Brazil (1985) (R)















It's easy to see the similarities between George Orwell's classic 1984 and Terry Gilliam's movie "Brazil". For starters, the entire story seems copied from the dystopian novel: the leading man who becomes enamored with the a woman who seems too good to be true (though the woman of the film holds no real similarities to the woman of the book), his job, and the consequences of moving a little piece of "the machine"...I'll elaborate.
"Brazil" begins with an aerial shot and words appear on the screen—we are told that it's sometime in the 20th century. Then we zoom down to a society that makes absolutely no sense at first...give it time, patience is a virtue.
The movie is gloriously, nonsensically, borderline psychedelically weird. But unlike other movies which seem to apologize for their oddities (somehow, I feel like "Spirited Away" falls in this category; but I'm not sure why) Terry Gilliam makes sure that you know who's running this show. You are manipulated, thrown around, roughed up, and not given a second thought.
By the time the movie has made it half-way, you get to feeling that Gilliam made the movie for himself and if anyone else should enjoy it...well, that would be a plus.
It's completely mad...and I loved it.
Yes, the 1984 in the film is inescapable...but is it really copied?
Sam Lowry (Jonathan Pryce) is stuck in 'the machine' of the society. He works in the government, in records.
I should say, that the opening scenes of the movie lead a fly to buzz into a type-writer-like-contraption and mess up one name...the dead insect turns Tuttle into Buttle—this is the mistake that shapes the rest of the movie. It's the first domino is a long, long string of colorful and bizarre tiles.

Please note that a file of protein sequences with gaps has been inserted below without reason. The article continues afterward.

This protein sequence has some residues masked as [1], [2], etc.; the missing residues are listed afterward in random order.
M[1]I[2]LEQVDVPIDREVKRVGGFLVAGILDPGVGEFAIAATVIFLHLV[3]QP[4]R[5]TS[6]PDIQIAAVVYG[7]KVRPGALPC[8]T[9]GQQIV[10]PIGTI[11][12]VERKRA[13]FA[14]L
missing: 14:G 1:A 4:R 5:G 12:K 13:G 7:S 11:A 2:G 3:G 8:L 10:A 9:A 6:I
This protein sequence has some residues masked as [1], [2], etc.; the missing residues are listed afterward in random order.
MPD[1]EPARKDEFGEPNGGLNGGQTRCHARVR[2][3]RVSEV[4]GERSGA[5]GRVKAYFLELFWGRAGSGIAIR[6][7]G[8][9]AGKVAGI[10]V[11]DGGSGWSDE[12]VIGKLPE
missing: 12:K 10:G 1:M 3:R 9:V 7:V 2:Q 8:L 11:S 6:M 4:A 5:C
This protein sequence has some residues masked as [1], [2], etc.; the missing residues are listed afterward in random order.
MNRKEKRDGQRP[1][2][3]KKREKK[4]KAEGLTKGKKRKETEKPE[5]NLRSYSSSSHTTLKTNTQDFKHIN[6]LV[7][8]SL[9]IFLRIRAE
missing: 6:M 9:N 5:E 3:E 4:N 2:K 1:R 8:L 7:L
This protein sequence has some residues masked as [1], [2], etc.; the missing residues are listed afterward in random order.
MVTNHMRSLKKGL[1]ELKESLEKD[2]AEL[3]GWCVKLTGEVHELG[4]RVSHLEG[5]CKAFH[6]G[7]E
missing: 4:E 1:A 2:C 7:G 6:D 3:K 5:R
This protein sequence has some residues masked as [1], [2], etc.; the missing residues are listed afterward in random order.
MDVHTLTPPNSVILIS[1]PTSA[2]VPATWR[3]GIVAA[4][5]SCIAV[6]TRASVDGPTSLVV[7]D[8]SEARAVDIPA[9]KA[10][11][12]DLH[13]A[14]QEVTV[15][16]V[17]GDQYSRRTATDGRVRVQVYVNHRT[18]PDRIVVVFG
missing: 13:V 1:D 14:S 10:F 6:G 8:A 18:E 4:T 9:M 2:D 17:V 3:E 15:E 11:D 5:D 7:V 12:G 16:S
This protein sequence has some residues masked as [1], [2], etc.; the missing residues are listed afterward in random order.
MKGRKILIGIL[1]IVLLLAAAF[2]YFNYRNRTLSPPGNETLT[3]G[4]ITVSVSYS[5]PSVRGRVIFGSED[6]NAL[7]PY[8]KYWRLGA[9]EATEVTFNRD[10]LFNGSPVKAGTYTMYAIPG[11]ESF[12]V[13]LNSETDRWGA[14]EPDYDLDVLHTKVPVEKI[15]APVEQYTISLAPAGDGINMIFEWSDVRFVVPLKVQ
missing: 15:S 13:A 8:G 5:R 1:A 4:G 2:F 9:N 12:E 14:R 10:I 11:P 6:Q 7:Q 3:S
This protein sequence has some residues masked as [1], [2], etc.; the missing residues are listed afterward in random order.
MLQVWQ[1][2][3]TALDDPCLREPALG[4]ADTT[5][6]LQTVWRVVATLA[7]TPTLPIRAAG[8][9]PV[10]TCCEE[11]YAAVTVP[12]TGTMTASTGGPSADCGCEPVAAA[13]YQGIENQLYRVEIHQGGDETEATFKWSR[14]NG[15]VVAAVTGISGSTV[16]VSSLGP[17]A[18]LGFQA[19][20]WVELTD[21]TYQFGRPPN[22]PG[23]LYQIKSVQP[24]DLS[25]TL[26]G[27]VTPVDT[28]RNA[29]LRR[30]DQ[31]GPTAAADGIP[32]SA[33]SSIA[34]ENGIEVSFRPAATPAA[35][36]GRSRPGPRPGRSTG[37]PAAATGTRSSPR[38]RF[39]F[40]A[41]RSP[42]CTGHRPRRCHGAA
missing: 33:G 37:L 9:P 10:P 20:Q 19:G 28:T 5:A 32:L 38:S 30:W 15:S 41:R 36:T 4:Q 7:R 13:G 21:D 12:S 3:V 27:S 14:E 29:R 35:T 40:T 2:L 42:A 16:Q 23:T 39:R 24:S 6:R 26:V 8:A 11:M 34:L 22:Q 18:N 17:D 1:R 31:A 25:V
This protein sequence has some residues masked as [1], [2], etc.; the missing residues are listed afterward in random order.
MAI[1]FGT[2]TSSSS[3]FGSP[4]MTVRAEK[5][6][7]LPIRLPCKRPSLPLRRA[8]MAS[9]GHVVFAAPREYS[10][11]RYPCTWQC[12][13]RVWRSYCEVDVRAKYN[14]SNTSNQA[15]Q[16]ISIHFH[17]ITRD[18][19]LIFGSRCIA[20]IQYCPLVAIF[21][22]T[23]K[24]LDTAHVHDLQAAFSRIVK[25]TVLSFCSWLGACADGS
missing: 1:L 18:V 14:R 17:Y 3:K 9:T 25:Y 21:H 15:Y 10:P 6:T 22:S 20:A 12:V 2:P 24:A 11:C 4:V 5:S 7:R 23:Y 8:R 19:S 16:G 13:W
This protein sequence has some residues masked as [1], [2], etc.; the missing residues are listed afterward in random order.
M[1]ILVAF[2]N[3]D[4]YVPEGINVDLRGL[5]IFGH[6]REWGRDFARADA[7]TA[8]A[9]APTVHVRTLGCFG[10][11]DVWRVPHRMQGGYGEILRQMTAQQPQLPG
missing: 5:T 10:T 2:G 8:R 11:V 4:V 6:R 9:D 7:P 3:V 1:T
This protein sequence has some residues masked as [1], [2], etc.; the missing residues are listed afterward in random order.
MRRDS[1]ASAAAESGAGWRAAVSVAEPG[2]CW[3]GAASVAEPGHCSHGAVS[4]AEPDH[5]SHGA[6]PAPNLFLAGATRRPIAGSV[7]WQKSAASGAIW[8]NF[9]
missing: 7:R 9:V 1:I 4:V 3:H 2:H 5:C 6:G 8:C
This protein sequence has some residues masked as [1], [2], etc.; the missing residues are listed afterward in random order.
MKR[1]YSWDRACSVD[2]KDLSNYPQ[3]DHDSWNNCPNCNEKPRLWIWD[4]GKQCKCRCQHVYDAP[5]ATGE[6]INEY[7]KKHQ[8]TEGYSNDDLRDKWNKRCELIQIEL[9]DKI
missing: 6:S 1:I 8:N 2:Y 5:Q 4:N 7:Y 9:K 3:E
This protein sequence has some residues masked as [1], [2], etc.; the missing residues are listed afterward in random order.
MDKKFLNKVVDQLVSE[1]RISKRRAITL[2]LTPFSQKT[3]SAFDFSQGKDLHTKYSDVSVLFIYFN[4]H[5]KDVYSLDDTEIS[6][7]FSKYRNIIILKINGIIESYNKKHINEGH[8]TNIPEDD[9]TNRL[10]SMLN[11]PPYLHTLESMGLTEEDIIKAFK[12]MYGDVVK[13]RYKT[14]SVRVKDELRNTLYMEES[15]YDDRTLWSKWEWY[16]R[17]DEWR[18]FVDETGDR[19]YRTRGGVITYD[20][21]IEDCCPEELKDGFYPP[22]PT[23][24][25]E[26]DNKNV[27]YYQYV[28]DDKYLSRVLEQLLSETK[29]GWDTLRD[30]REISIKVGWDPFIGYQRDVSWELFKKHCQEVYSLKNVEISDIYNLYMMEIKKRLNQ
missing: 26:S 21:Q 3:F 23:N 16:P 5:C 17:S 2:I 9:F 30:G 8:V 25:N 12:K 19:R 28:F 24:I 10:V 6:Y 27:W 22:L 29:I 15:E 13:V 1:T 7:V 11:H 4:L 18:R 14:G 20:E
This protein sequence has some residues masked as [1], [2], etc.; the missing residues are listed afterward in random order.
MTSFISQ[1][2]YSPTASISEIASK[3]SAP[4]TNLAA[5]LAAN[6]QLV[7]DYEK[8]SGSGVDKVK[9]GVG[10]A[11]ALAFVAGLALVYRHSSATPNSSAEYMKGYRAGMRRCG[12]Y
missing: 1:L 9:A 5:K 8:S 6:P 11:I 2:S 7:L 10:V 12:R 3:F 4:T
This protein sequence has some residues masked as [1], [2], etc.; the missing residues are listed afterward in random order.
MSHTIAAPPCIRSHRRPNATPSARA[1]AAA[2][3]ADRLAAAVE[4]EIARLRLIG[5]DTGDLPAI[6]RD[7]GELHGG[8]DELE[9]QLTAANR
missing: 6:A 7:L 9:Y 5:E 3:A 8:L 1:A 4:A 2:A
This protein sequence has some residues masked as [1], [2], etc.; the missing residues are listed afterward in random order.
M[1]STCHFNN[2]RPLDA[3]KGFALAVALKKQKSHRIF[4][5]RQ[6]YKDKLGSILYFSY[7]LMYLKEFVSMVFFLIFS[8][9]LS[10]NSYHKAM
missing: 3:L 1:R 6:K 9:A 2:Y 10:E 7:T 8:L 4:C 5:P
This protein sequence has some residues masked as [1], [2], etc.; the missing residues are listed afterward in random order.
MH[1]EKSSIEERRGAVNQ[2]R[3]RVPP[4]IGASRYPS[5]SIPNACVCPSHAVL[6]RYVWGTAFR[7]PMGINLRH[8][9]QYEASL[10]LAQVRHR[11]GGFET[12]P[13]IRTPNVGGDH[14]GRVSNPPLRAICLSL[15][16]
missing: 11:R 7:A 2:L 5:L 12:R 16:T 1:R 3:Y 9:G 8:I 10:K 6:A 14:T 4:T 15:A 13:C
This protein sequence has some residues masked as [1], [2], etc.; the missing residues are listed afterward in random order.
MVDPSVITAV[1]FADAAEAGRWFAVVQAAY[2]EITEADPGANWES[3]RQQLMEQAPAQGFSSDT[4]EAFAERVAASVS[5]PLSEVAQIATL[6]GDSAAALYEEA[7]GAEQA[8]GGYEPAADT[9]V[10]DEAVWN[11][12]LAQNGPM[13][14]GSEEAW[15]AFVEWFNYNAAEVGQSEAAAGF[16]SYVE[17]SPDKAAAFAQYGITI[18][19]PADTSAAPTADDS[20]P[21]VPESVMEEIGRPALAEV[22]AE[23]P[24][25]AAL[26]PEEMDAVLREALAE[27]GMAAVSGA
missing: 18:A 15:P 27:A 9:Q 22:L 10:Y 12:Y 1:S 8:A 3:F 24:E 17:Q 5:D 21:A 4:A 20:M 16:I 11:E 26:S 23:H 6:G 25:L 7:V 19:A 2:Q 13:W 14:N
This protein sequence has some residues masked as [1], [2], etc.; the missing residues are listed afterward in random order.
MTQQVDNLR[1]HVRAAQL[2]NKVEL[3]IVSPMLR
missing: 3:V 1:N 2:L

Because of what I will now refer to as The Fly in the Ointment Incident (I find myself very clever), Lowry has a mess on his hands that isn't evident all at once. His boss, Mr. Kurtzmann (Ian Holm), is a nervous man who is afraid that he will lose Sam to a promotion. It's being hinted by multiple people that Sam is going to be moved to Information Retrieval.
So The Fly in the Ointment Incident led a man to being wrongfully arrested and he is subsequently killed...oops. Mr. Kurtzmann is so paranoid about losing his job and Sam is always such a big help that it takes no coaxing for Sam to try to sort things out—which, of course, doesn't end well.
It's impossible to talk about "Brazil" without talking about the sets...I think this is the best art direction I have ever seen in a movie—perhaps challenged by "2001: A Space Odyssey". The buildings are tall and unapologetic, much like the film itself. The special effects are quite astonishing; but more than that, the world that Gilliam (who also wrote the screenplay) creates is so wildly creative.
He doesn't give the viewer a second to breathe as he thrusts them from one scene to the next, sparing no extra time for needless descriptions and details. The film is exhausting in its own way—if you were to try to categorize everything you saw, you'd be here for a while.
The minute details of the film is where is succeeds in drawing you into its twisted world.
I would pose the question: is this film science-fiction?
I would also answer: no.
Certainly the film is so close as to be cousins with sci-fi, but I find this more of a parody. It gets more and more outlandish as it plays out that it starts to make fun of itself.
I can see why "Brazil" could be off-putting—it's not everyone's cup of tea. But holy stun guns, Batman, this is quite a film.







Score: 4 out of 4 stars

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